The Bill presents a significant opportunity to drive economic growth and diversification by creating a conducive environment for investment in the gold sector, that can attract both domestic and foreign investors, stimulate job creation and boost revenue streams for the government.

In summary, one can make bold to say, the bill is a plus for the development of the solid mineral sector of the country, for the strong demand for the diversification of the Nigerian economy.

In this regard, the Lead Debate on the Solid Minerals Producing Areas Development Commission (EST ETC) 2021(SB 713) sponsored by Senator Yakubu Osuna , also from Kogi (Kogi Central) needs be cited here. The Bill sought to care for the accelerated development of the Nigerian economy and reduce over dependence on the dwindling oil revenues.

The solid minerals sector is said to be an alternative to petroleum for foreign exchange earnings. According to industry sources, globally, the mining industry has been a close rival to the petroleum industry while Nigeria only earns a paltry $89 million from it. And the commercial value of Nigeria’s solid minerals has been estimated to run in hundred billion of dollars.

The sad story of Nigeria’s solid minerals has been narrated on these pages before. We wouldn’t be tired of telling it. Why? To keep the governors of our economy on their toes; to keep reminding them of the importance of this sector to the uplifting of Nigeria’s failing economy; to let them know that the sincere development of this sector can be an important part of the solution.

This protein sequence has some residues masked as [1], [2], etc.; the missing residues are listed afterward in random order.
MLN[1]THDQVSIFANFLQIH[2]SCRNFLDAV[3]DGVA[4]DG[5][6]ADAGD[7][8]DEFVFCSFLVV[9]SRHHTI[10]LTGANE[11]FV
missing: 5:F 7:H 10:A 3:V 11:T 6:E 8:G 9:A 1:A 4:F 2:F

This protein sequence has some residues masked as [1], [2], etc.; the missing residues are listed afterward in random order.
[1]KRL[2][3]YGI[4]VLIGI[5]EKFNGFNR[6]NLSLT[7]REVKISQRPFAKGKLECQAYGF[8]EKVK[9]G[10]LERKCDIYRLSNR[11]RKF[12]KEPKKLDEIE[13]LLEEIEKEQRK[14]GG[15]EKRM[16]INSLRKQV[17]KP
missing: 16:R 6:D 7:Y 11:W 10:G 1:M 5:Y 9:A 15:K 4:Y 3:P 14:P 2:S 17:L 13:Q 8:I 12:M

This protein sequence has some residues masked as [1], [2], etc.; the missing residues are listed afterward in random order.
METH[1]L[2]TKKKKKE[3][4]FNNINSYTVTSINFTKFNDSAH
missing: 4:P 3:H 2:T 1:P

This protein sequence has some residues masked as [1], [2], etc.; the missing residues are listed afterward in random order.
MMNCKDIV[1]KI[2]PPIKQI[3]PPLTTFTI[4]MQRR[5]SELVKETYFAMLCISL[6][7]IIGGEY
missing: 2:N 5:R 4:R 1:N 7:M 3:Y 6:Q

The story told in part:

The Taraba examples

E.D. Oruonye/Y,M.Ahmed’s research article titled ‘Challenges and prospects of mining of solid mineral resources in Taraba State, Nigeria’ is a clear representation of the state of health of the solid mineral industry in Nigeria. These academics are of the Department of Geography, Taraba State University, Jalingo,Taraba State.

They stated in their abstract to the research: “Taraba state is one of the states in Nigeria that is well endowed with different kinds of solid mineral resources that is untouched and yet to be prospected. Some of these mineral resources have been explored and worked on in the past decades. Mining in Taraba state is dominated by artisanal and small-scale miners…The findings of the study show that large quantities of this mineral ore deposits have been mined out in the state resulting in large numbers of abandoned mine sites as a result of past mineral exploration /exploitation in the form of test pits, lotos and open ponds.